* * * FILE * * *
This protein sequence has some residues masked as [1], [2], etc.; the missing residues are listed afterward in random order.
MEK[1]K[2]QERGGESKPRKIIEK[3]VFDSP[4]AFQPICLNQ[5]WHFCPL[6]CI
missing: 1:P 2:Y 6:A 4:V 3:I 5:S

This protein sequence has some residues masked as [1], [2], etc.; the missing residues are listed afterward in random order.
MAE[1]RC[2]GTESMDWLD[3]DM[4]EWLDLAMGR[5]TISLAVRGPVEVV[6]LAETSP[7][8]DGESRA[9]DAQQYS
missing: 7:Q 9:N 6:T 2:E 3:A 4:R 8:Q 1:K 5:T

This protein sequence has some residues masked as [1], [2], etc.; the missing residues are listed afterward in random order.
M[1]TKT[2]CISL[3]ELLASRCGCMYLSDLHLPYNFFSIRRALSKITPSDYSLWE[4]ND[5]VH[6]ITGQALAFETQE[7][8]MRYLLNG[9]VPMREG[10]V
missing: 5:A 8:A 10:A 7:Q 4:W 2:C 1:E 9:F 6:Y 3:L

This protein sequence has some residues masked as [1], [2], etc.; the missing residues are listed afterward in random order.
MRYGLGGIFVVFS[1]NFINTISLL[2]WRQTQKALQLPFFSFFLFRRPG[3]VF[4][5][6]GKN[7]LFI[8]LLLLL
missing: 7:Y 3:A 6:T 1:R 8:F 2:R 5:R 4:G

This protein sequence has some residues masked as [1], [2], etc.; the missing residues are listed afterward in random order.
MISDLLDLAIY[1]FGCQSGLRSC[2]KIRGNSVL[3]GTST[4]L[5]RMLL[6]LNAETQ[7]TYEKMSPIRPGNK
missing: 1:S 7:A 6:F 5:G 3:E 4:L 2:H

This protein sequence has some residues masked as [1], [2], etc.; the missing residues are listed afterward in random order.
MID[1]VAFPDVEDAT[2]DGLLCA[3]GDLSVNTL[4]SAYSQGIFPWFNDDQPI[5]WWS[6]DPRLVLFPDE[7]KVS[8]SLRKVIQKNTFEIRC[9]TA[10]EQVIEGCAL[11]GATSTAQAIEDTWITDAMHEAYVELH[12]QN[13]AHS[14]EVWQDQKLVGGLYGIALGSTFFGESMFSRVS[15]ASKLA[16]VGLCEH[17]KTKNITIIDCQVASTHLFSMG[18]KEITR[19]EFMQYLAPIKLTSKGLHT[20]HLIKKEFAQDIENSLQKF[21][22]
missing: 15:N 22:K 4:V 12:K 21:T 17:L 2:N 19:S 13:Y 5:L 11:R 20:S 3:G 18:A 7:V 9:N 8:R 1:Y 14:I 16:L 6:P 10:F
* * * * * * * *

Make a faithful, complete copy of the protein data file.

This protein sequence has some residues masked as [1], [2], etc.; the missing residues are listed afterward in random order.
MEK[1]K[2]QERGGESKPRKIIEK[3]VFDSP[4]AFQPICLNQ[5]WHFCPL[6]CI
missing: 1:P 2:Y 6:A 4:V 3:I 5:S

This protein sequence has some residues masked as [1], [2], etc.; the missing residues are listed afterward in random order.
MAE[1]RC[2]GTESMDWLD[3]DM[4]EWLDLAMGR[5]TISLAVRGPVEVV[6]LAETSP[7][8]DGESRA[9]DAQQYS
missing: 7:Q 9:N 6:T 2:E 3:A 4:R 8:Q 1:K 5:T

This protein sequence has some residues masked as [1], [2], etc.; the missing residues are listed afterward in random order.
M[1]TKT[2]CISL[3]ELLASRCGCMYLSDLHLPYNFFSIRRALSKITPSDYSLWE[4]ND[5]VH[6]ITGQALAFETQE[7][8]MRYLLNG[9]VPMREG[10]V
missing: 5:A 8:A 10:A 7:Q 4:W 2:C 1:E 9:F 6:Y 3:L

This protein sequence has some residues masked as [1], [2], etc.; the missing residues are listed afterward in random order.
MRYGLGGIFVVFS[1]NFINTISLL[2]WRQTQKALQLPFFSFFLFRRPG[3]VF[4][5][6]GKN[7]LFI[8]LLLLL
missing: 7:Y 3:A 6:T 1:R 8:F 2:R 5:R 4:G

This protein sequence has some residues masked as [1], [2], etc.; the missing residues are listed afterward in random order.
MISDLLDLAIY[1]FGCQSGLRSC[2]KIRGNSVL[3]GTST[4]L[5]RMLL[6]LNAETQ[7]TYEKMSPIRPGNK
missing: 1:S 7:A 6:F 5:G 3:E 4:L 2:H

This protein sequence has some residues masked as [1], [2], etc.; the missing residues are listed afterward in random order.
MID[1]VAFPDVEDAT[2]DGLLCA[3]GDLSVNTL[4]SAYSQGIFPWFNDDQPI[5]WWS[6]DPRLVLFPDE[7]KVS[8]SLRKVIQKNTFEIRC[9]TA[10]EQVIEGCAL[11]GATSTAQAIEDTWITDAMHEAYVELH[12]QN[13]AHS[14]EVWQDQKLVGGLYGIALGSTFFGESMFSRVS[15]ASKLA[16]VGLCEH[17]KTKNITIIDCQVASTHLFSMG[18]KEITR[19]EFMQYLAPIKLTSKGLHT[20]HLIKKEFAQDIENSLQKF[21][22]
missing: 15:N 22:K 4:V 12:K 21:T 17:L 2:N 19:S 13:Y 5:L 11:R 20:S 3:G 18:A 7:V 9:N 8:R 1:Y 14:I 16:L 6:P 10:F